Structure of the nicotinic acetylcholine receptor (a typical ligand-gated ion channel) • The five receptor subunits (α2, β, γ, δ) : a cluster surrounding a central transmembrane pore • Contain negatively charged aminoacids , which makes the pore cation selective. • Two acetylcholine binding sites in the extracellular portion of the receptor, at the interface between the α and the adjoining subunits. • On ACh binding: kinked α helices straighten out or swing out of the way, thus opening the channel pore.

Typical ligand-gated ion channel receptor

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Ligand-gated Ion Channel Receptor The receptor complex consists of five subunits, each of which contains four transmembrane domains. Simultaneous binding of two acetylcholine (ACh) molecules to the two α-subunits results in opening of the ion channel, with entry of Na+ (and exit of some K+), membrane depolarization, and triggering of an action potential The ganglionic N-cholinoceptors apparently consist only of α and β subunits (α2β2). : GABAA subtypeGlutamate and glycine


• Typically "serpentine," with seven transmembrane spanning domains, the third one of which is coupled to the G-protein effector mechanism. The signaling molecule binds to the G-protein coupled receptor This causes a change in the receptor so it is able to bind to an inactive G protein. This causes a GTP to replace a GDP which activates a G protein. Receptor systems coupled via GTP-binding proteins (Gproteins) to adenylyl cyclase,(converts ATP to a second messenger cAMP,) that promotes protein phosphorylation by activating protein kinase A. The protein kinase A serves to phosphorylate a set of tissuespecific substrate enzymes, thereby affecting their activity.

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• Amino acid chain that weaves in and out of the membrane in serpentine fashion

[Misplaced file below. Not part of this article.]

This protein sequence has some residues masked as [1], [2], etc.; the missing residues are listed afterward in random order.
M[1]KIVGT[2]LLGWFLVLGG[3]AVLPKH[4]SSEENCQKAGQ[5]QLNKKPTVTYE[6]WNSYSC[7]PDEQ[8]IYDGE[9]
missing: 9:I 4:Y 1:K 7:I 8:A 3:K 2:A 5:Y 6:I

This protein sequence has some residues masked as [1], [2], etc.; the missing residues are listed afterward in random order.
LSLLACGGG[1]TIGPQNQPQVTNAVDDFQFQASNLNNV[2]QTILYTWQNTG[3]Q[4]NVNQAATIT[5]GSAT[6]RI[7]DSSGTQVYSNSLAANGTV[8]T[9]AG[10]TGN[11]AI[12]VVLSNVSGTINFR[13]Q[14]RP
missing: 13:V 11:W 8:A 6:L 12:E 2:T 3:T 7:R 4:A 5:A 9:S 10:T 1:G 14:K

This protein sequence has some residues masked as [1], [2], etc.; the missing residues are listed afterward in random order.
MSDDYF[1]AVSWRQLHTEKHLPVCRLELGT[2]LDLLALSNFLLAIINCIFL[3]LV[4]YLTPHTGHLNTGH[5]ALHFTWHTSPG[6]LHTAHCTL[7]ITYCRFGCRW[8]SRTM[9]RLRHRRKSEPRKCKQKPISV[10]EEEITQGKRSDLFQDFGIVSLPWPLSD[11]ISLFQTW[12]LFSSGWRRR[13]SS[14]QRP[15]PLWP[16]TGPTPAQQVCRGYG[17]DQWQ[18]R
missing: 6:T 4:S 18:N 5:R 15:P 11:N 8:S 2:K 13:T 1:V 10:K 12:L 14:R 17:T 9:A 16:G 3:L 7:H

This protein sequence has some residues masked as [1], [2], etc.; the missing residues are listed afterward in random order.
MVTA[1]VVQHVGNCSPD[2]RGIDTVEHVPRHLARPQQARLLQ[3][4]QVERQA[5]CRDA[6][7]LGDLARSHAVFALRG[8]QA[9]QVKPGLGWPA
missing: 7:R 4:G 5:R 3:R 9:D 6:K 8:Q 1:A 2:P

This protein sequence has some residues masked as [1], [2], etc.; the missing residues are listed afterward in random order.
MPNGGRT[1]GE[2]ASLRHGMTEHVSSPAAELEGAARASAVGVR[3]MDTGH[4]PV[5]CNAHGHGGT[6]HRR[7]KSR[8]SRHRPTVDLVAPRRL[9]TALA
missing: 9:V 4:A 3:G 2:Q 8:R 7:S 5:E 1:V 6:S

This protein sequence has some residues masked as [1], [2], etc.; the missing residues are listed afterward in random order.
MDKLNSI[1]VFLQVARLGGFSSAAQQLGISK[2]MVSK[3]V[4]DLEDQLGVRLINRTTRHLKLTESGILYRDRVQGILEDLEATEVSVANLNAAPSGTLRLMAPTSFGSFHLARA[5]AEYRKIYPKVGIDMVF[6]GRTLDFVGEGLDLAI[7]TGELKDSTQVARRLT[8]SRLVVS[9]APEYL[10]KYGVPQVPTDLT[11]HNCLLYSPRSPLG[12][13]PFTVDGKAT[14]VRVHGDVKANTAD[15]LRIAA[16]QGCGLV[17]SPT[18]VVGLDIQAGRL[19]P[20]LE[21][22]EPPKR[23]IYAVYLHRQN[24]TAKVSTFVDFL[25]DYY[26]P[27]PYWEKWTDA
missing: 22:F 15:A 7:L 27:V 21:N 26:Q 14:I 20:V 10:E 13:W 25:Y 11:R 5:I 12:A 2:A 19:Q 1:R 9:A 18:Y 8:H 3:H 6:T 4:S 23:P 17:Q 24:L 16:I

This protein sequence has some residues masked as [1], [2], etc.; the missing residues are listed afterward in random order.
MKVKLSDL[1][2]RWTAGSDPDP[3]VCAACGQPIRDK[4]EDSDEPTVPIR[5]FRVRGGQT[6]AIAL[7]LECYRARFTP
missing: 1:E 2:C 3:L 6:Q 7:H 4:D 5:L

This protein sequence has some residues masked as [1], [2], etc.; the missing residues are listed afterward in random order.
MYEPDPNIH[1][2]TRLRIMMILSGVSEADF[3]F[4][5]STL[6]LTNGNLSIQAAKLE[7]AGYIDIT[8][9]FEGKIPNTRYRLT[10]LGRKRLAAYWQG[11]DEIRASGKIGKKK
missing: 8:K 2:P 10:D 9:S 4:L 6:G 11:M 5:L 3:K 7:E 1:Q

• Seven transmembrane α helices, with an extracellular N-terminal domain of varying length, and an intracellular Cterminal domain

• Binding of the mediator molecule or of a structurally related agonist molecule - change in the conformation of the receptor protein, enabling the latter to interact with a G-protein (=guanyl nucleotidebinding protein).

G-PROTEIN-COUPLED RECEPTORS • The seven α-helical membrane-spanning domains probably form a circle around a central pocket that carries the attachment sites for the mediator substance. • Binding of the mediator molecule or of a structurally related agonist molecule induces a change in the conformation of the receptor protein, enabling the latter to interact with a G-protein (= guanyl nucleotide-binding protein). • G-proteins lie at the inner leaf of the plasmalemma and consist of three subunits designated α, β, and γ. • There are various G-proteins that differ mainly with regard to their α-unit. Association with the receptor activates the G-protein, leading in turn to activation of another protein (enzyme, ion channel). • A large number of mediator substances act via G-protein-coupled receptors

Receptors That Function as Transmembrane Enzymes Tyrosine kinase linked receptors
• Cell-surface receptors, Membrane-spanning macromolecules • Bind a large variety of watersoluble ligands, including amines, amino acids, lipids, peptides, and proteins. • The ligand-binding domain is connected to the cytoplasmic domain by a single transmembrane helix. • In receptors with intrinsic enzymatic activity, the cytoplasmic domain contains a conserved protein tyrosine kinase (PTK) core and additional regulatory sequences that are subjected to autophosphorylation and phosphorylation by heterologous protein kinases • Binding of the ligand causes confirmational changes so that the kinase domains become activated, ultimately leading to phosphorylation of tissue-specific substrate proteins. • It initiates a unique cellular response for each phosphorylated tyrosine.